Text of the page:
Health & Safety
Health & Safety: Keeping workers safe when they’re alone at a job site
Take precautions to ensure safety of those working on their own
November 3, 2023 By CCOHS
Do you or any of your employees work alone? Whether it’s for a full shift or for any length of time, working alone can increase the risk to a person’s safety and well-being. The extent of the risk depends on the circumstances of the situation, like the location, type of work, interaction with the public, or the consequences of an emergency, incident, or injury.
Lone work environments
A person is “alone” at work when they are on their own, or when they cannot be seen or heard by another person. Working alone or in isolation happens in environments where assistance isn’t readily available to the worker in case of emergency, or if the worker becomes injured or ill.
Some workers may only be alone for short periods of time. However, others might spend their entire shift working alone.
While it isn’t always hazardous to work alone, it is essential to assess each situation and take precautions to keep lone workers safe.
Identify and assess hazards
Identify any hazards associated with the job and assess the risks to the worker. Factor in where the work is happening, the nature of the work, and the amount of time the worker will be alone. Be aware of any legal restrictions as some jurisdictions have specific laws in place concerning working alone.
You should also identify any situations that may involve high-risk activities. Using hazardous equipment or tools can be particularly risky. Do workers work with trimmers, rotating equipment, or electrical tools? Are they exposed to hazardous products, chemicals or pesticides? Is there a possibility of violent interactions with the public?
Additional hazards for outdoor workers may include exposure to dangerous plants such as poison ivy, insect bites and stings that can transmit disease and infection, encounters with unfriendly domestic or wild animals, and severe weather conditions.
It is also important to consider communication options for lone workers during the hazard assessment. Do they have reception in the locations where they’re working? Can they hear a radio or cell phone over other tasks they are completing? This review will help when creating a check-in procedure.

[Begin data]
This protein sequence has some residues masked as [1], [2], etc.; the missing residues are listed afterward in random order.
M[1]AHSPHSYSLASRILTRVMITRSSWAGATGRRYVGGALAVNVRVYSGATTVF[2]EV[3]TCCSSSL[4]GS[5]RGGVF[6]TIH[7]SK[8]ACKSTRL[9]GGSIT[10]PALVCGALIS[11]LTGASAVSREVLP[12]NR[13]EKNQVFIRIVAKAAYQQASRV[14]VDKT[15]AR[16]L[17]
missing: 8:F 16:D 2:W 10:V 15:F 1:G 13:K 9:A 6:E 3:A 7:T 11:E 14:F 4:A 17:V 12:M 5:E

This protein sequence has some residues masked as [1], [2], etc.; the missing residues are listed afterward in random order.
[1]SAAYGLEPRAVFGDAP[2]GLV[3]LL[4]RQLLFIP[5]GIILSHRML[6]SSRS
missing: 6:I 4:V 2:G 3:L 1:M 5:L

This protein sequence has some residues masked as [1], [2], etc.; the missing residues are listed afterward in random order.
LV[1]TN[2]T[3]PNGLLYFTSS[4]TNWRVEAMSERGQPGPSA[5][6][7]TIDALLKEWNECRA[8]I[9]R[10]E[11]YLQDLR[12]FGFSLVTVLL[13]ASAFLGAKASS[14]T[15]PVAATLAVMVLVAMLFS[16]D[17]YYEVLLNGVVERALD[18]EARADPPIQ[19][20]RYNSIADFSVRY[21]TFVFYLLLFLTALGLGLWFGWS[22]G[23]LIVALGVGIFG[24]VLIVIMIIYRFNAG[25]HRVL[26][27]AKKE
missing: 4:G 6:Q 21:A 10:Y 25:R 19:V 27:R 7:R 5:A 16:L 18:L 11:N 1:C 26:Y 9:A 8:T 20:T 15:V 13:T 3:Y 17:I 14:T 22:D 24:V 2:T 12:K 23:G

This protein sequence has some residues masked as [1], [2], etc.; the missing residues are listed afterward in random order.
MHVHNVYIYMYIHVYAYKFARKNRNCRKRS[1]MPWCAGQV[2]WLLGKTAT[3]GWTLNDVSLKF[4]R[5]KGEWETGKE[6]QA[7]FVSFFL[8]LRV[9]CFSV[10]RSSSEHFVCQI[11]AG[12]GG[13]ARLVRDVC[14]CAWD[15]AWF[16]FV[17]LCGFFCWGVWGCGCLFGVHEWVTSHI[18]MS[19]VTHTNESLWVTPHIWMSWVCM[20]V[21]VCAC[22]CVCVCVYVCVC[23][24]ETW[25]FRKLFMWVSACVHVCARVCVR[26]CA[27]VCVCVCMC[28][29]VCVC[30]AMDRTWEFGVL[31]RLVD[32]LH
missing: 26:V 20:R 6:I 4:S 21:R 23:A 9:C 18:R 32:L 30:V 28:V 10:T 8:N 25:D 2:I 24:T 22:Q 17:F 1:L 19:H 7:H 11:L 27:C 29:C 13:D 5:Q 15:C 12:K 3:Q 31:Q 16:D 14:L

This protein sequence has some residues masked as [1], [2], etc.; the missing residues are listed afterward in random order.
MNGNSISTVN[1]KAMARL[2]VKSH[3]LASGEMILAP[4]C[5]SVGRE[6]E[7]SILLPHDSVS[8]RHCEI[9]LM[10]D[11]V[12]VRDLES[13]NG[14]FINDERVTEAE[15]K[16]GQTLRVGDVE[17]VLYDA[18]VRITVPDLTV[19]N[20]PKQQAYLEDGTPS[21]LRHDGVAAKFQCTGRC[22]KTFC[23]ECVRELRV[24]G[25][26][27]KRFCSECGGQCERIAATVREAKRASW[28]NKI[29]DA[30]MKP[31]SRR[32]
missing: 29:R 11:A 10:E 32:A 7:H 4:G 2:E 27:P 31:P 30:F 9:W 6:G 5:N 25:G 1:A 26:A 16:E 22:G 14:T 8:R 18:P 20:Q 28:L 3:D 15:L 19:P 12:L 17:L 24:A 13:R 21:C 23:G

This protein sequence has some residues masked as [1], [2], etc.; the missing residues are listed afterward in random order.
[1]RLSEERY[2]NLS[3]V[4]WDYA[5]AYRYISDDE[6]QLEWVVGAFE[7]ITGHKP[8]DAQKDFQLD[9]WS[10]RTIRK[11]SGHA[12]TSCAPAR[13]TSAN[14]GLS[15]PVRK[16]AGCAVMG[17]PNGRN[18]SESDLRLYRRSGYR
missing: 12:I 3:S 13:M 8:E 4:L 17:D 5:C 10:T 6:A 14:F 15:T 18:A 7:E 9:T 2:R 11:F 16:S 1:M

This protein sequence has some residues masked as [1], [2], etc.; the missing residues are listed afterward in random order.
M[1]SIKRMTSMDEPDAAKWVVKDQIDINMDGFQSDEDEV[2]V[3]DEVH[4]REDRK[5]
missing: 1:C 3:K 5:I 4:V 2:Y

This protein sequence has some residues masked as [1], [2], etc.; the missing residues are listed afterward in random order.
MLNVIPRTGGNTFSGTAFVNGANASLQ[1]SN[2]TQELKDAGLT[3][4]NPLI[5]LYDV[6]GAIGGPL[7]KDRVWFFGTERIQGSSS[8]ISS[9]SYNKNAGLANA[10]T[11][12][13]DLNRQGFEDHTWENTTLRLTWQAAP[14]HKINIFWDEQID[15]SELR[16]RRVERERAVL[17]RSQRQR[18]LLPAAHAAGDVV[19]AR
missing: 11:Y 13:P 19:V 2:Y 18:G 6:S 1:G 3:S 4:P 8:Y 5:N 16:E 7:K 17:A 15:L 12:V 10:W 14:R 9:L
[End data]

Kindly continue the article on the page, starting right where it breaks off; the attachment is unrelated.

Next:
Lastly, make sure to document any situations or incidents that could reasonably arise while the worker is doing his or her job, being sure to consider any previous incidents that have occurred. Pay special consideration to whether the worker was alone or not, and how working in isolation may increase the severity of the incident. Involve workers in the risk assessment process as they know their jobs best.
Establish safe work procedures and provide training
Clear and communicated written safe work procedures can help create a safe work environment. These procedures typically outline protective measures to control potential hazards and provide workers with the steps to follow in an emergency. The procedures must include information on the appropriate personal protective equipment, regular rest breaks, insect repellent or protective clothing, and what to do in the event of potentially severe weather conditions.
Having a specific workplace policy and procedure for working alone may also be beneficial. This policy could include arranging staff schedules to prevent workers from being their own, modifying work practices, and scheduling higher-risk activities when others are present and able to assist.
For workers whose job is solitary by nature, check-ins should be a part of their safe work procedures. Establish check-ins where workers communicate with a supervisor or colleague at regular, predetermined intervals to ensure their safety, and the procedure to follow if they miss their check-in. Review the communication options available and make sure workers are provided with a cell phone or radio while working in remote locations. Consider options to provide a person-down alarm or monitor that alerts their supervisor of an issue.
Once the policy and procedures are in place, you must communicate them and provide training to everyone affected. Include training on how to identify hazards, follow safe work and check-in procedures, perform tasks safely, and report unsafe work situations. Workers should also be trained on the safe operation of any machinery, equipment, and tools, as well as any communication requirements and how (or who) to call for help if needed.
Make continuous improvements
Be sure to get regular input from your workers, especially those working alone, about the work they do and solutions for addressing hazards. Collect as much information as possible and learn from any incidents that have or could happen with the work you do.
Workers need to know their safety is a top priority.
The Canadian Centre for Occupational Health and Safety (CCOHS) promotes the total well being of workers in Canada by providing information, training, education, systems and solutions that support health and safety programs and injury and illness prevention.
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